by Jessica Burbridge

Just three weeks after 17-year-old Getty’s sudden death, Isimbi group has struggled to recover, leaving young silverback Muturengere under obvious stress as he strives to maintain his status as the new leader of the group.  Some amount of stress and turmoil is to be expected when a group loses it’s dominant silverback. A death of a dominant silverback can result in many different outcomes – female emigration, infanticide, intra-group interactions, to name a few. 

At 12-years-old, Muturengere is just undergoing the transition from blackback to silverback. Although he has experience defending the group when Getty was seriously injured, maintaining the dominant silverback position and keeping his females together in the group is another challenge altogether. 

Young silverback Muturengere, the new leader of Isimbi group.

For example, there’s elderly female Poppy, who has been showing clear signs that she is not keen on the young silverback leading the group. Poppy and her infant Inyungura have been traveling and resting on the outskirts of the group and disappeared entirely from the group for 2 days, indicating she may be eager to emigrate out. We hope this does not come to pass, as her young infant would be at risk of infanticide by another silverback.

Born on April 1, 1976, Poppy is one of the oldest mountain gorillas in the park and one of only 4 gorillas alive today that Dian Fossey studied. Interestingly, Poppy is the mother of Isonga, the lone silverback who has been trailing Isimbi group of late. Isonga’s close proximity has posed a threat to the fragile bonds of Isimbi group under Muturengere’s leadership.

Beautiful photo by Ian Redmond of Dian Fossey with Poppy, as an infant.

With the stress of holding onto his group members and lone silverback Isonga following their trail for days, Muturengere was very susceptible to illness. In mid-December, he began exhibiting mild symptoms of a respiratory infection and his condition has gradually worsened. 

Early morning on Sunday January 12, Drs. Jean Felix and Noel, along with RDB Veterinary Warden Elisabeth Nyirakaragire and a team of RDB trackers trekked to Isimbi group, prepared to assess Muturengere’s condition and intervene with medications if necessary. Filmmaker Michael Boland, who is working on a documentary for CBC’s The Nature of Things, joined the group to document the effort.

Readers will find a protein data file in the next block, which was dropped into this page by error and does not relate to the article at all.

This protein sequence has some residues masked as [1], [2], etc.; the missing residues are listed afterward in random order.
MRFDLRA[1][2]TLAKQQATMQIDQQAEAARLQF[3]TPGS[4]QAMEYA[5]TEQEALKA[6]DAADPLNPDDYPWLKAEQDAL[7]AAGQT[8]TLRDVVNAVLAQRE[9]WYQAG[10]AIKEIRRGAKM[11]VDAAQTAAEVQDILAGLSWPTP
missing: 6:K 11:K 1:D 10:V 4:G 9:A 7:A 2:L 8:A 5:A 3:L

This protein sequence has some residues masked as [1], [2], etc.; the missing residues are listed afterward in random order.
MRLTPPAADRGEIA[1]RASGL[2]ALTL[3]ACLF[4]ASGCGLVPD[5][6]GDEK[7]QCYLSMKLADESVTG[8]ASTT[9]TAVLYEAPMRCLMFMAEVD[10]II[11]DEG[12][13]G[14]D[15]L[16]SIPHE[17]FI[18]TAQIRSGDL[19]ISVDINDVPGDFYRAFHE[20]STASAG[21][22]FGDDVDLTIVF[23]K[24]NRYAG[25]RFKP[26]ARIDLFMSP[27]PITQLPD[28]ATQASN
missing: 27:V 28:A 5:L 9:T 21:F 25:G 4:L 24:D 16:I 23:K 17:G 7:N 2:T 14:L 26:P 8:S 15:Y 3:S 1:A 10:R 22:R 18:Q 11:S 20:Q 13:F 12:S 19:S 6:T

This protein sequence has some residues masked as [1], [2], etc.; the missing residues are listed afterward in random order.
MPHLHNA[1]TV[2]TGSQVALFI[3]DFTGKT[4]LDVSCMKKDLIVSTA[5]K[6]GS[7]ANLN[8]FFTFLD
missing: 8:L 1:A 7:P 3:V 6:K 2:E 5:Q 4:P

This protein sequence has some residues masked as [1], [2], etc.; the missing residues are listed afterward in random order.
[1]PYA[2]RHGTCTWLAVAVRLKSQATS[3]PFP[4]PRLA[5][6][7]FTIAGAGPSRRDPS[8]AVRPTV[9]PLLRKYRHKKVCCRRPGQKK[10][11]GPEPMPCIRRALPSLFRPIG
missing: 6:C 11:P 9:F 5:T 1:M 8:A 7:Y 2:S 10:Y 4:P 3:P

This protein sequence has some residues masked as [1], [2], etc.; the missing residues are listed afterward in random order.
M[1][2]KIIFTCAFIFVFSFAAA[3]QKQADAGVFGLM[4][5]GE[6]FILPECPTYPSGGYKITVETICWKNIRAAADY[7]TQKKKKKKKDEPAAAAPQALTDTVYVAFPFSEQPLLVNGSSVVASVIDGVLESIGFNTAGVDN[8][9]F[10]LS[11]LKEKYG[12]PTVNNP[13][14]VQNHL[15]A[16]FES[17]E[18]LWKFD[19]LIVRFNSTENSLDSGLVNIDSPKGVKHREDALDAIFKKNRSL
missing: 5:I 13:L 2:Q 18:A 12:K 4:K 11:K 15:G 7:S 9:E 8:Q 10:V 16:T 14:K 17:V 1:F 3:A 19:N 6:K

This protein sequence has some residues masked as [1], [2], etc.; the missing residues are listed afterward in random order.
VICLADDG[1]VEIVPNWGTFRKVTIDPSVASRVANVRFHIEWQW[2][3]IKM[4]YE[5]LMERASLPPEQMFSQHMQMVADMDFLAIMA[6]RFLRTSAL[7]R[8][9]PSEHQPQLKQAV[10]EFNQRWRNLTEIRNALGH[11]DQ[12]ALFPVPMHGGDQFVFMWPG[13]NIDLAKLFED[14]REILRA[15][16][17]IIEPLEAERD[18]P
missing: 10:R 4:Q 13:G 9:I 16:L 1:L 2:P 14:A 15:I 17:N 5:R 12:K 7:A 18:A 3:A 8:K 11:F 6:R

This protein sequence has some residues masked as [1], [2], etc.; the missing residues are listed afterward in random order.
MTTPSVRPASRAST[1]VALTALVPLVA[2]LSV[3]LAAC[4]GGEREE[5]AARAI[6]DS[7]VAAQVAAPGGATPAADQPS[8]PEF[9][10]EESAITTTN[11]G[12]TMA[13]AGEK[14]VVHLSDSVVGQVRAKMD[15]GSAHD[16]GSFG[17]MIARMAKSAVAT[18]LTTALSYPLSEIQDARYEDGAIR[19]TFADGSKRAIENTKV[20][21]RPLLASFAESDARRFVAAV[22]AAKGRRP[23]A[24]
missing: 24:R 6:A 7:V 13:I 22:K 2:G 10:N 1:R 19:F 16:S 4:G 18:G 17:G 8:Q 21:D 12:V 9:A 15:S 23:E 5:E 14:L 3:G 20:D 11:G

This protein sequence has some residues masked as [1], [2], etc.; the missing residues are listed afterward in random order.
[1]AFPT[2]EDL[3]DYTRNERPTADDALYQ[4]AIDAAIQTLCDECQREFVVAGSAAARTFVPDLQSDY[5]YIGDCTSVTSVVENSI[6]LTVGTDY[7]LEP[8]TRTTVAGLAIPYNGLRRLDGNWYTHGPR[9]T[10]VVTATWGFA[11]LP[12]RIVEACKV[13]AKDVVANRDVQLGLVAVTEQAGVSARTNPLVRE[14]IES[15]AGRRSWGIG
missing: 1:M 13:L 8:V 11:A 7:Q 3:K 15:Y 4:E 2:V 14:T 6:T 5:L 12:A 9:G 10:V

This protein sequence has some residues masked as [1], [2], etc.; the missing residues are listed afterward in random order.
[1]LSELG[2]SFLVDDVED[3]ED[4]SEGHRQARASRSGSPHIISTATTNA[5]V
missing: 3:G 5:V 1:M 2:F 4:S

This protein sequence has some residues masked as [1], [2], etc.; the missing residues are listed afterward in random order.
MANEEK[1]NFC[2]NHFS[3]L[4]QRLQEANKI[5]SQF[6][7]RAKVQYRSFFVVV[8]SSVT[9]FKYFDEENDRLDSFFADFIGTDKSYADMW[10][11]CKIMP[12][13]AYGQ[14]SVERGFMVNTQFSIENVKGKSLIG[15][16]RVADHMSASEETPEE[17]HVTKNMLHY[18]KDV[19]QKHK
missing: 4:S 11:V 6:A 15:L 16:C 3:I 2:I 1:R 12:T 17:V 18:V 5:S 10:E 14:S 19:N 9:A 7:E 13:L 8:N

Filmmaker Michael Boland documents the intervention team making preparations.

Elisabeth and Drs. Noel and Jean Felix calculate the medication dosages and prepare the darts before reaching the group.

The team of veterinarians observed Muturengere for one hour before making the decision to intervene. A full veterinary intervention, where Muturengere would be anesthetized for examination and sample collection, is not a viable option at this point. With the group hanging in the balance as it is, anesthetizing their leader could provide the ideal opportunity for the females to disperse.

“Muturengere was coughing frequently, holding his sides as he coughed indicating he may have been in some pain” said Dr. Jean Felix. “He fed very little during my observation, was very lethargic, with nasal discharge and a high respiratory rate.”

The decision was made for Dr. Jean Felix and Dr. Noel to dart Muturengere simultaneously with Ceftriaxone and Ketoprofene (antibiotics and anti-inflammatory medications). After waiting for the opportune time to dart, Drs. Jean Felix and Noel successfully administered the medications. Muturengere immediately charged the field team, grabbing the leg of tracker Kavamahanga. The team quickly made appeasement vocalizations and brandished large sticks to deter him, and the silverback moved away, coming to a stop approximately 30 meters from the team. “After some time, he calmed down and began to feed, but continued to eye us warily” said Dr. Jean Felix. 

Muturengere, feeding after the intervention.

A respiratory infection can spread through a mountain gorilla group like wildlife leaving many individuals seriously ill. If the symptoms don’t resolve, a medical intervention becomes necessary to prevent the spread and severity of the illness. After death by trauma (including infanticide and fatal injuries caused by accidents or violence), infectious disease is the leading cause of death in mountain gorillas, accounting for more than 20% of mortality. The most common infectious disease? Respiratory disease.

In March 2011, the CDC Journal of Emerging Infectious Disease published a study by the Mountain Gorilla Veterinary Project (MGVP); the Wildlife Health Center at the University of California, Davis; the Center for Infection and Immunity at Columbia University; and the Rwanda Development Board linking a human respiratory virus to the deaths of two mountain gorillas, an adult female and an infant, in Volcanoes National Park’s Hirwa group. To read more about this study, click here.

Muturengere will continue to be monitored closely to ensure a full recovery. 

You can follow the Gorilla Doctors health monitoring efforts on our Facebook page, where we post photos and notes from our monthly visits.

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